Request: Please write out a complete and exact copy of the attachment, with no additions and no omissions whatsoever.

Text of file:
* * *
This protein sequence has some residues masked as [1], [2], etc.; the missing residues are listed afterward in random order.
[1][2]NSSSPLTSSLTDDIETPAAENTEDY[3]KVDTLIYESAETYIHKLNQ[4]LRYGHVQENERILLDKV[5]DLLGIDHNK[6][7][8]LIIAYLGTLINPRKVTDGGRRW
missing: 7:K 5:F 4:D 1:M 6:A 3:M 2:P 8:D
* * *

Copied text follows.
This protein sequence has some residues masked as [1], [2], etc.; the missing residues are listed afterward in random order.
[1][2]NSSSPLTSSLTDDIETPAAENTEDY[3]KVDTLIYESAETYIHKLNQ[4]LRYGHVQENERILLDKV[5]DLLGIDHNK[6][7][8]LIIAYLGTLINPRKVTDGGRRW
missing: 7:K 5:F 4:D 1:M 6:A 3:M 2:P 8:D